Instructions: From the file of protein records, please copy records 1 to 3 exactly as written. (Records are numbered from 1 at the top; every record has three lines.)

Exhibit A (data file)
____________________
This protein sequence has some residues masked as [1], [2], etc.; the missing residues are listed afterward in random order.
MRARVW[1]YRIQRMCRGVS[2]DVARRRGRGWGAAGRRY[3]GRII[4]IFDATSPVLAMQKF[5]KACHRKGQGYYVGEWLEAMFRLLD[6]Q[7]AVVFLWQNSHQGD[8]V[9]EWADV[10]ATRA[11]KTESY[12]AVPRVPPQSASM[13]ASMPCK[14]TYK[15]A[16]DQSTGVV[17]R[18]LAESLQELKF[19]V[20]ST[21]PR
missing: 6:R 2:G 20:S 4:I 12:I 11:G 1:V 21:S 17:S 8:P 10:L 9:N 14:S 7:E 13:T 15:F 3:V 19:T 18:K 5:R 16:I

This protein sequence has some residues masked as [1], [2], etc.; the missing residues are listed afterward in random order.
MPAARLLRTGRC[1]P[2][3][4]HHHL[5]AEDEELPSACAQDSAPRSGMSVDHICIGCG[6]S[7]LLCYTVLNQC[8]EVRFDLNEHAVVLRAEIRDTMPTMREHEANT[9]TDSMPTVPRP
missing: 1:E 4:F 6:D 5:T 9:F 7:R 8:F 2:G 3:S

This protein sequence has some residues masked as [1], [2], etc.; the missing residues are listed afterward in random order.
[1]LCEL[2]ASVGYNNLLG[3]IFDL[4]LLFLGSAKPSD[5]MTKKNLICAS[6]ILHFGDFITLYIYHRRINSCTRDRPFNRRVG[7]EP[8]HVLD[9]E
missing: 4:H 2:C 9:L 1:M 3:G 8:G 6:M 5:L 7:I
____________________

This protein sequence has some residues masked as [1], [2], etc.; the missing residues are listed afterward in random order.
MRARVW[1]YRIQRMCRGVS[2]DVARRRGRGWGAAGRRY[3]GRII[4]IFDATSPVLAMQKF[5]KACHRKGQGYYVGEWLEAMFRLLD[6]Q[7]AVVFLWQNSHQGD[8]V[9]EWADV[10]ATRA[11]KTESY[12]AVPRVPPQSASM[13]ASMPCK[14]TYK[15]A[16]DQSTGVV[17]R[18]LAESLQELKF[19]V[20]ST[21]PR
missing: 6:R 2:G 20:S 4:I 12:I 11:G 1:V 21:S 17:S 8:P 10:L 9:N 14:S 7:E 13:T 15:F 3:V 19:T 18:K 5:R 16:I

This protein sequence has some residues masked as [1], [2], etc.; the missing residues are listed afterward in random order.
MPAARLLRTGRC[1]P[2][3][4]HHHL[5]AEDEELPSACAQDSAPRSGMSVDHICIGCG[6]S[7]LLCYTVLNQC[8]EVRFDLNEHAVVLRAEIRDTMPTMREHEANT[9]TDSMPTVPRP
missing: 1:E 4:F 6:D 5:T 9:F 7:R 8:F 2:G 3:S

This protein sequence has some residues masked as [1], [2], etc.; the missing residues are listed afterward in random order.
[1]LCEL[2]ASVGYNNLLG[3]IFDL[4]LLFLGSAKPSD[5]MTKKNLICAS[6]ILHFGDFITLYIYHRRINSCTRDRPFNRRVG[7]EP[8]HVLD[9]E
missing: 4:H 2:C 9:L 1:M 3:G 8:G 6:M 5:L 7:I